For most of us, the metaverse is mostly just hype about a new internet that we could explore virtually. As it is now, the metaverse is similar to the networked world before the Internet.
It is made up of a lot of different and unique attempts to make something that looks a lot like a walled garden, more like AOL and CompuServe than the internet we have now after Netscape.
Some of the implementations are useful, like those that use Nvidia’s Omniverse. Others, like those that promise “something” from Meta (formerly known as Facebook), mostly disappoint for now.
Even so, Meta probably didn’t do anything wrong to cause your disappointment. People often have too high of hopes for new technologies, and when they get them, they are disappointed.
Now that the Metaverse Standards Forum was announced last week, it looks like the industry is doing something about one of the biggest problems with the metaverse, which is the lack of interoperability and internet-like standards that could make the future metaverse much more seamless.
This week, let’s talk about how important this movement is. Then we’ll end with my product of the week, a mobile solar solution that could help avoid the environmental and power outage problems that states like California and Texas are likely to face as climate change makes their electric grids less reliable.
The Way Things Are Now
At the moment, the metaverse is more of a collection of things than a single thing.
Omniverse from Nvidia is the most advanced version of the metaverse right now. This tool is used to design buildings and train autonomous robots, including self-driving cars.
It is also the basis for Earth-2, which is meant to better simulate and predict weather so that major weather events can be warned of sooner and possible solutions for global climate change can be designed.
Many people seem to think that the metaverse will grow to be bigger than the internet, but I don’t think this can or will happen. The Internet does a decent job of putting information in order.
If you switch from a test interface to a VR interface, you might slow down the process of accessing data without getting anything in return.
The metaverse is best for simulation, emulation, and tasks where using a virtual environment and machine speeds could solve important problems more quickly and accurately than other options.
It’s already proving itself useful for those tasks. It isn’t quite like the Holodeck in “Star Trek” or the virtual world in “The Matrix” yet, but it probably will be in the future.
What’s still missing?
We can now make images that look like photos and can be explored virtually. But we can’t make digital copies of people that look and act like real people so they can live in the metaverse.
We can’t yet equip people so that they can experience the metaverse as if it were real, and our main interface, VR glasses, are big, heavy, and make the 3D glasses that the market rejected look a lot better in comparison.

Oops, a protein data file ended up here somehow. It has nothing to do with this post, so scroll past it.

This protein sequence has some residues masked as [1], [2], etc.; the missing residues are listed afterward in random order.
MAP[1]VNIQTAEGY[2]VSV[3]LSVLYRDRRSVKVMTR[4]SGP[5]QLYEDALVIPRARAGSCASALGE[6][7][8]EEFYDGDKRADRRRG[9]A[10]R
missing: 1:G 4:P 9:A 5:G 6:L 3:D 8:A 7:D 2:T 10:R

Fixing these problems isn’t cheap or easy. If they had to be solved differently for each instance of the metaverse, the metaverse and our experiences in it would be set back years, if not decades.
To make the metaverse, we need the same level of cooperation and teamwork that made the internet possible, and that may have happened last week.
Founding Members Acclaimed
The Interoperability and Standards Problem is directly addressed by the creation of the Metaverse Standards Forum.
Meta and Nvidia are both part of this forum, which is made up of a who’s who of tech companies (except Apple, which usually prefers to go it alone). Microsoft, Adobe, Alibaba, Huawei, Qualcomm, and Sony, as well as Epic Games, are all taking part (the metaverse promises a future where you could game in the digital twin of your home, school, or office).
Spatial Web Foundation, Web3D Consortium, and World Wide Web Consortium, which were already working on standards, have also joined.
The Khronos Group runs the MSF, and any organisation can join for free. Companies from many different industries are likely to sign up. The first forum meetings should start next month.
This work should speed up the metaverse’s development and make it useful for a lot more things. In the future, we might be able to use it for everything from entertainment and gaming to making our digital twins and living forever online.
In conclusion: The Metaverse gets older
I think that the creation of the Metaverse Standards Forum will speed up the metaverse’s development by a lot and move it toward a common idea that all providers could use.
I don’t think it will ever replace the internet, but I do think it could change into something we could live and play in for a large part of our lives, which could make our lives much better.
I can see virtual vacations, more interesting remote meetings, and video games that are more realistic than ever, all because people are trying to work together and set standards that will help the whole mixed reality market.
The metaverse is coming, and thanks to the Metaverse Standards Forum, it will come sooner and be better than it could have been.
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